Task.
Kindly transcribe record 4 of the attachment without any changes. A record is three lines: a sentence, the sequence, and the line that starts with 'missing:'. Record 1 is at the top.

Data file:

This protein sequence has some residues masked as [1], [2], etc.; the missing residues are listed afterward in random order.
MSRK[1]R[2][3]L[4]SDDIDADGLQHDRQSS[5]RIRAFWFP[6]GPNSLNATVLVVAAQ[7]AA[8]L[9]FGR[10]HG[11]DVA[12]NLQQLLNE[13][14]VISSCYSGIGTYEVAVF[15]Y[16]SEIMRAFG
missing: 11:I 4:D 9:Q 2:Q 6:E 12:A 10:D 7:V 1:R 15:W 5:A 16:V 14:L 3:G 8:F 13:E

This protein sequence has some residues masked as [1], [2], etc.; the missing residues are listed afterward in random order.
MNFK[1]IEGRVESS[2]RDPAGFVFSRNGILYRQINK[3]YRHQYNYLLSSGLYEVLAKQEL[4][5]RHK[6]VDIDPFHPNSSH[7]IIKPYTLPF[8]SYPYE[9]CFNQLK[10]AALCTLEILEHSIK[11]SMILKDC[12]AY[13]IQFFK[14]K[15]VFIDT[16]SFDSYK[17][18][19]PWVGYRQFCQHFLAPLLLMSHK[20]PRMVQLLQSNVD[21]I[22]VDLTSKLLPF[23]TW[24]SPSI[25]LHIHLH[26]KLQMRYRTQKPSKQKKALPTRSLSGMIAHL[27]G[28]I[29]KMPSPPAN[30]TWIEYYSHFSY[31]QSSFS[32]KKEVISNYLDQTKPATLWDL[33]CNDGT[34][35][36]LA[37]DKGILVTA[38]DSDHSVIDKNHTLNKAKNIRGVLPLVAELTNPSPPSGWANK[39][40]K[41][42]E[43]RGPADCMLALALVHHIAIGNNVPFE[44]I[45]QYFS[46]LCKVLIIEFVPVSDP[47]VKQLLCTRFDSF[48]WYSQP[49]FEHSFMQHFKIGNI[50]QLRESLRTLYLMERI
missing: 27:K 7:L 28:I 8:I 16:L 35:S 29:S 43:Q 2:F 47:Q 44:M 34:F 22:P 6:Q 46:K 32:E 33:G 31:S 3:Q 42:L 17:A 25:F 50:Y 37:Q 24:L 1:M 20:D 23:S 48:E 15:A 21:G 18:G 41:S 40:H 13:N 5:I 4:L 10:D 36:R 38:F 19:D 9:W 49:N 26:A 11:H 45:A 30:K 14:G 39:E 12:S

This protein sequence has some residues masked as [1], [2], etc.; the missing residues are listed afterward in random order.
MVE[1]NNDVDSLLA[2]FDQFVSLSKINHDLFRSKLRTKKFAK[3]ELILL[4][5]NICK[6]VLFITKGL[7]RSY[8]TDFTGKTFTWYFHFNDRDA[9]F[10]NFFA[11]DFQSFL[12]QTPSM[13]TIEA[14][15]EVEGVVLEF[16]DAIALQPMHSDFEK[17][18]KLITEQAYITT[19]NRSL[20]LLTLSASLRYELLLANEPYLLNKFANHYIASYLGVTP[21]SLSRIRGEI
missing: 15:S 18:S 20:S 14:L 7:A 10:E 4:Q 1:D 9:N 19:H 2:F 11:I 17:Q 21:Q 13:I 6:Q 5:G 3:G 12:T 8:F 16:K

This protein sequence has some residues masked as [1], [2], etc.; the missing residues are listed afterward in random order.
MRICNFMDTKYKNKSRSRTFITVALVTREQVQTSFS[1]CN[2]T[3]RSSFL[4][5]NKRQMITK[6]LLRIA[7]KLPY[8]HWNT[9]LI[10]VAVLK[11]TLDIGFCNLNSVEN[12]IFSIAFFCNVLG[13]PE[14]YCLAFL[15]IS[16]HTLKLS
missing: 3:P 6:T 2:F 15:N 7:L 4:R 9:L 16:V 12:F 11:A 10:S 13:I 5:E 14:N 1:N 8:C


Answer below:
This protein sequence has some residues masked as [1], [2], etc.; the missing residues are listed afterward in random order.
MRICNFMDTKYKNKSRSRTFITVALVTREQVQTSFS[1]CN[2]T[3]RSSFL[4][5]NKRQMITK[6]LLRIA[7]KLPY[8]HWNT[9]LI[10]VAVLK[11]TLDIGFCNLNSVEN[12]IFSIAFFCNVLG[13]PE[14]YCLAFL[15]IS[16]HTLKLS
missing: 3:P 6:T 2:F 15:N 7:L 4:R 9:L 16:V 12:F 11:A 10:S 13:I 5:E 14:N 1:N 8:C